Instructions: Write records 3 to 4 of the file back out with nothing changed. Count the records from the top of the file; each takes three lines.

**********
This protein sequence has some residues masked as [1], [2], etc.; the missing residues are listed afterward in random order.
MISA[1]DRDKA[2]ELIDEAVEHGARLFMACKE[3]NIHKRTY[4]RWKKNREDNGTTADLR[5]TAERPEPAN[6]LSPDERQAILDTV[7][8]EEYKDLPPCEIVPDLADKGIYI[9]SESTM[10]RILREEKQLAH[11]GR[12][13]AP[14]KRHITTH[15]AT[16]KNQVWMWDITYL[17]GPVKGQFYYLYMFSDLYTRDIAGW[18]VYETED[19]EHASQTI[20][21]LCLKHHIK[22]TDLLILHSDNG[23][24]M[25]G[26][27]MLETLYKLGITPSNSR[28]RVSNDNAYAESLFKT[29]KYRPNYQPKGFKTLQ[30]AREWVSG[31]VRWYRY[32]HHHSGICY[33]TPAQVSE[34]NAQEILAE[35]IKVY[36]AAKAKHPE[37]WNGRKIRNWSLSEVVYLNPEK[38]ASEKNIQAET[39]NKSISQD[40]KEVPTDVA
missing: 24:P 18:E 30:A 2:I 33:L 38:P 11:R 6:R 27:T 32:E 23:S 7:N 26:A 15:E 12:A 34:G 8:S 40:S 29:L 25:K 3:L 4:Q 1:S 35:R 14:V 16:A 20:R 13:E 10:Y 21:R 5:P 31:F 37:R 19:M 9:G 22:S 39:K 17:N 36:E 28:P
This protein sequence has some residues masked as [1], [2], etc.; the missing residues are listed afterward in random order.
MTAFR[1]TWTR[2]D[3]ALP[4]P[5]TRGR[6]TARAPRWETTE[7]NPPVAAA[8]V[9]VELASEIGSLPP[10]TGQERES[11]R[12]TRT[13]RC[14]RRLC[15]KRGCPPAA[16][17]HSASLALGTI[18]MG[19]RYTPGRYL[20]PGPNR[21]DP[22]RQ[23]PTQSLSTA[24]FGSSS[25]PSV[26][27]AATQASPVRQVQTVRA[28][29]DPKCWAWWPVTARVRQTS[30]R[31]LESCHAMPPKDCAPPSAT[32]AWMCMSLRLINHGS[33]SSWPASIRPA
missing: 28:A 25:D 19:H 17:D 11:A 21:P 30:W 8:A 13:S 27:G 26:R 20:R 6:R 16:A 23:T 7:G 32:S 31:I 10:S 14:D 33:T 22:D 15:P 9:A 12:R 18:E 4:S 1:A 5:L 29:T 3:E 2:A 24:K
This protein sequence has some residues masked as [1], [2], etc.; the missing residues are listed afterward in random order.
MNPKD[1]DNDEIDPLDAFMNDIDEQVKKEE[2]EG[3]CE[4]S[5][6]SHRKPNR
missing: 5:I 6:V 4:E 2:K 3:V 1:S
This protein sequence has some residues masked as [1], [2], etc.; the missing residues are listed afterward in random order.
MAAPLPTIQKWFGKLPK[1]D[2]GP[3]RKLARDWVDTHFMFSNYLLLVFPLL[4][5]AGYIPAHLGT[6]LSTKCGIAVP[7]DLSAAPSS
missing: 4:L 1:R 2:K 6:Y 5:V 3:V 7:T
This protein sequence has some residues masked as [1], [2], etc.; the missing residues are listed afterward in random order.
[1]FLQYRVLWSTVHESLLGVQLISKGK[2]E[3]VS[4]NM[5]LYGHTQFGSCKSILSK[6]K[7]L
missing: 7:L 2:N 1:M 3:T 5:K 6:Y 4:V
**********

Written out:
This protein sequence has some residues masked as [1], [2], etc.; the missing residues are listed afterward in random order.
MNPKD[1]DNDEIDPLDAFMNDIDEQVKKEE[2]EG[3]CE[4]S[5][6]SHRKPNR
missing: 5:I 6:V 4:E 2:K 3:V 1:S
This protein sequence has some residues masked as [1], [2], etc.; the missing residues are listed afterward in random order.
MAAPLPTIQKWFGKLPK[1]D[2]GP[3]RKLARDWVDTHFMFSNYLLLVFPLL[4][5]AGYIPAHLGT[6]LSTKCGIAVP[7]DLSAAPSS
missing: 4:L 1:R 2:K 6:Y 5:V 3:V 7:T